A conversation about practicing yoga at home with Missy DiDonato and Laura McCorry of Yoga One.
Yoga One is offering daily live yoga classes online to support your health and wellbeing, no matter where you’re located. You can find our full schedule of class offerings here.
Laura: I realized lately that the longer I stay at home and attend yoga classes from home, as convenient as that is, there’s something about the experience of physically moving my body from one location to another that I’m missing. I feel like the journey of getting to yoga is part of the experience.
Missy: Totally. That’s why the Yoga One studio is such a special place to me, the physical space it occupies holds the experience of yoga apart from the rest of my life. So the journey of going to yoga, when you practice at home, can be reinterpreted or approximated to make the whole experience more meaningful.
Laura: I love that idea of yoga being set aside from everyday life, a sort of oasis from which we draw rejuvenation, which then carries over into the rest of our lives. When you’re practicing at home, it’s so easy to be distracted and so tempting to check your phone. How do you make sure that your time for practice is set aside and distraction-free?
Missy: I think the process of preparing my space before practice is really important – getting it clean and organized, laying out my mat, grabbing my props. If I’m having a hard day or I’m just feeling lots of emotions, I’ll get out my palo santo or sage and literally clear the air.
Laura: These might seem like small acts, but I bet they’re really important for creating space in your mind. These physical acts of preparing which helps you prepare mentally as well. Just like the physical practice of yoga has an impact on your mental/emotional state.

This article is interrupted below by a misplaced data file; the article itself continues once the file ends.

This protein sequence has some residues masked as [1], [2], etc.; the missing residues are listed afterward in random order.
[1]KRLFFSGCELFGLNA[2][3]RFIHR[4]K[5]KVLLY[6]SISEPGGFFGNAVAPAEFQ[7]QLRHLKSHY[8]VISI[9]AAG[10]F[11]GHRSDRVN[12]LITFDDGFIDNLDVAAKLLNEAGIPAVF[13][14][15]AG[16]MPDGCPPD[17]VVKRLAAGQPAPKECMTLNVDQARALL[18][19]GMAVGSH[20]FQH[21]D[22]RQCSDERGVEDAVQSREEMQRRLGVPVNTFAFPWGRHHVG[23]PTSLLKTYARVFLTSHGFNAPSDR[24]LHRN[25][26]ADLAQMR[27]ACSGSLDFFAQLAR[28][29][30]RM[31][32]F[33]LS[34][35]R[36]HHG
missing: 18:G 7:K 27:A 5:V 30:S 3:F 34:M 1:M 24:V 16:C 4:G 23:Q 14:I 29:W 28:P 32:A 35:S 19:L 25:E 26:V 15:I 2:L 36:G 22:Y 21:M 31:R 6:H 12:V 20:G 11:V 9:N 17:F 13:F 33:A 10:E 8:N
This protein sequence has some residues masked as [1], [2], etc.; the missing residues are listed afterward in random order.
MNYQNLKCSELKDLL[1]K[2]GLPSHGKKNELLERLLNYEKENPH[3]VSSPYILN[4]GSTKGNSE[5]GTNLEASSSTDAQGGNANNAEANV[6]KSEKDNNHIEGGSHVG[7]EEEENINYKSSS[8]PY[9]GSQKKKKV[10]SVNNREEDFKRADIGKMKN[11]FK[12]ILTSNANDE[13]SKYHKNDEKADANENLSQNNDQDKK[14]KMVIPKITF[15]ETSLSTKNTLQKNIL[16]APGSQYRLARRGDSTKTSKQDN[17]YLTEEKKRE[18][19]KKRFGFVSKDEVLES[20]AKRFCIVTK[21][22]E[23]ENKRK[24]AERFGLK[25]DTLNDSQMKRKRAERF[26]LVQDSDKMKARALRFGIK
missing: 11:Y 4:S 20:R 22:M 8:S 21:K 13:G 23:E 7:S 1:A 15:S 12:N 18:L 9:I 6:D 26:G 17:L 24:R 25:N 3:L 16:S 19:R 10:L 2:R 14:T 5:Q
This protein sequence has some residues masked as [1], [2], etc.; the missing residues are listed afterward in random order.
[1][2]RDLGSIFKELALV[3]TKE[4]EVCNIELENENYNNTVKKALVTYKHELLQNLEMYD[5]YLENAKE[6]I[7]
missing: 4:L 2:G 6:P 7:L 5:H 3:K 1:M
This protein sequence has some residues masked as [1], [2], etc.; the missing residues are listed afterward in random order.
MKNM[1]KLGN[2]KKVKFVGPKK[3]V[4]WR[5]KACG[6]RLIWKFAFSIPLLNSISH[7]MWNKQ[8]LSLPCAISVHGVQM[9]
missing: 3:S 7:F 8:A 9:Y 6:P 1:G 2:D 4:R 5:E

Missy: Yes! And it comes back to ritual, whatever that looks like for you. Moving furniture, clearing the space, putting on music, using sage, taking a walk around the block, turning off your phone. Ritual helps you drop in to the right headspace and lends weight to your habits.
Laura: Ritual is what signals to your body that what comes next is important. I especially love the suggestion to walk around the block, almost re-creating the experience of going somewhere before dropping in to your practice.
Missy: Yes. I think the practices of ritual, of preparation, and of yoga itself are going to be so important for all of us as we evaluate what happens next as a society. What are your safe rituals going to be as the world opens up? How do you keep your yoga practice a priority, whether that practice is at home or in the studio?
Laura: I know everyone is going to feel differently on the subject of opening up after isolation, and there’s certainly not going to be a one-size-fits-all approach. Throughout our isolation during the Covid-19 pandemic, yoga has been the most consistent way I check in with my body and emotions, experience grounding and calm, and practice letting go of expectations.
Increasingly, I’ve realized that I need to schedule my practice time in order to “make it” to class. Do you schedule your own yoga practice time?
Missy: Definitely. I have to look at my week and figure out where I have childcare, what other commitments I have, and then I put the classes I want to take on my calendar. Yoga One uses the MindBody software, which has a feature where you can sign-in for classes ahead of time and you’ll be sent a reminder email the day before. I know that feature is helpful for a lot of people! We’ve all got so much going on, any organization and reminders are appreciated, at least for me.